Wireless LAN access points using new software from Texas Instruments will be able to support 802.11g and 802.11a connections simultaneously using a single chip set, the company says.

TI is working with access-point vendors to have products available with its new wOne software around the start of the second quarter, said Lucy Huang, TI product manager for WLAN products. Several existing WLAN access points can create both 802.11a and 802.11g networks, but products with wOne will be the first to accomplish that using a single WLAN chip set, she added.

The most widely used WLAN technology based on the 802.11 standard is 802.11b, but 802.11a and 802.11g networks offer more bandwidth. Products that run on 802.11g are compatible with 802.11b products, because the two networks use the 2.4 GHz frequency band of the electromagnetic spectrum. Products based on 802.11a offer networking speeds comparable to 802.11g products but use the 5 GHz frequency band, which is less prone to interference with other home wireless devices that use the 2.4 GHz band.

Wireless users have been slow to embrace the 802.11a standard because of its incompatibility with older 802.11b products, as well as its shorter range and higher price tag compared with 802.11b and 802.11g products. Analysts believe that 802.11a will eventually find a niche as a standard for home media wireless networking, because the range problem isn't as much of an issue in a living room and the limited interference will allow for smoother delivery of movies and audio.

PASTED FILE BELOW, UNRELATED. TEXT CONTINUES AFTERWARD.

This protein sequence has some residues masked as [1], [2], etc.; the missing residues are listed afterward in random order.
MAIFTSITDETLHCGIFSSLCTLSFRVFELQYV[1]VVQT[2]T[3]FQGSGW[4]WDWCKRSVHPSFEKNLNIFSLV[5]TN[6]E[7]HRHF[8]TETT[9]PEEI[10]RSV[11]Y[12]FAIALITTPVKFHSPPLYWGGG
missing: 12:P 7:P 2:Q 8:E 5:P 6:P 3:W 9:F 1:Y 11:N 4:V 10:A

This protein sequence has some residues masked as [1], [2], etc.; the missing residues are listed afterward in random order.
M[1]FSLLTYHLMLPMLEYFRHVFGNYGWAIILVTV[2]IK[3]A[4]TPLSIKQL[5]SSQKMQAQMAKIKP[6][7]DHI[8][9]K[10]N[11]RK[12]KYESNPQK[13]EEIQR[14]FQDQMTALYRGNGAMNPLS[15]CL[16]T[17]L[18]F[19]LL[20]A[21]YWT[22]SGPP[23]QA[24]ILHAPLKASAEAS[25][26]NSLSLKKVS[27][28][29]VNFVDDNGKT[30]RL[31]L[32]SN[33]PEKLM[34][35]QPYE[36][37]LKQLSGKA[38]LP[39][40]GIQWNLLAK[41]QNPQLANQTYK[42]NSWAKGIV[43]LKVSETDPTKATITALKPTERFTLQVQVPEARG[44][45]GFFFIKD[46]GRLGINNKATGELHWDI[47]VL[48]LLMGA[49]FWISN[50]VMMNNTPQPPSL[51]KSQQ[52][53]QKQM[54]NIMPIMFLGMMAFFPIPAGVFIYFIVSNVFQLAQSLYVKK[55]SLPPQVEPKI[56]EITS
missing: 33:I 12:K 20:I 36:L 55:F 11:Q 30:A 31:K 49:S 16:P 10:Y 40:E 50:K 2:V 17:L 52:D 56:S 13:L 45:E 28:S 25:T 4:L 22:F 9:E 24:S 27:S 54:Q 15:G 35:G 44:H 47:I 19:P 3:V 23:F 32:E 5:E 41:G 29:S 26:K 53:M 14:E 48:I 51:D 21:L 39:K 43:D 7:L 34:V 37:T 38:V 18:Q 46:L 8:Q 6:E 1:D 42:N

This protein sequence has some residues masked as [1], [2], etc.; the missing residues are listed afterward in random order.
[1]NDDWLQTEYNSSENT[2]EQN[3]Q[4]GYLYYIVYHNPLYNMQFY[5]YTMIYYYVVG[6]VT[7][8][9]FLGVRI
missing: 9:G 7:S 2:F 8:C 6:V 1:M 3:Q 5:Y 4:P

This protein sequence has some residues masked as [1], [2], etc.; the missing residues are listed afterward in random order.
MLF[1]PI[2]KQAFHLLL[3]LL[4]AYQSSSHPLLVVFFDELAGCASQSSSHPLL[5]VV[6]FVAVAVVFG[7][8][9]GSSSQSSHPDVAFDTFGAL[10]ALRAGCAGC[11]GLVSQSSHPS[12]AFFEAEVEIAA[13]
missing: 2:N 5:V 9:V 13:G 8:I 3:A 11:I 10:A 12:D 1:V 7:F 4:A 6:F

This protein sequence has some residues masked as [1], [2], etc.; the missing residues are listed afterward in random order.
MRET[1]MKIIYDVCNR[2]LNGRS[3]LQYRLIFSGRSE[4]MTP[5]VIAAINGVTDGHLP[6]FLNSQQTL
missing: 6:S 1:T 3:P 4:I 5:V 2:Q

Some WLAN routers from major manufacturers, including D-Link and Netgear, offer simultaneous connections using at least two 802.11a/b/g dual-band chip sets, Huang said. Current dual-band chip sets can create only one type of network, either an 802.11a network or a 802.11b/g network, at a given time. This need for dual chip sets adds cost to the manufacturing process, which is passed on to the customer, she said.

TI's software will allow consumers, telecommuters, and small businesses to pay only slightly more for a WLAN router that can simultaneously support all three 802.11 standards as compared to an 802.11b/g router, Huang said. Right now, enterprises are the dominant market for dual-band WLAN products because consumers and small businesses aren't willing to pay $250 or more for a WLAN router with 802.11a technology that they won't use very often, she said.

Consumers who are interested in using 802.11a technology but don't want to spend that much money will be able to purchase routers using TI's software and a single 802.11b/g/a chip set for about $10 to $20 more than a typical 802.11b/g router, Huang said. Most 802.11b/g products cost between $99 and $129, she added.

Performance will suffer when a WLAN router with TI's software is operated in simultaneous mode, Huang said. Users can expect around 20 Mbit/s of bandwidth when connected to either an 802.11a or 802.11g network, she says. But when the router is supporting clients on both networking technologies simultaneously, the bandwidth drops to around 10 Mbit/s per client, she says.

However, this is still plenty of bandwidth for most consumer and small-business wireless users, who connect to the Internet through only 1 Mbit/s or 2 Mbit/s broadband connection, Huang said.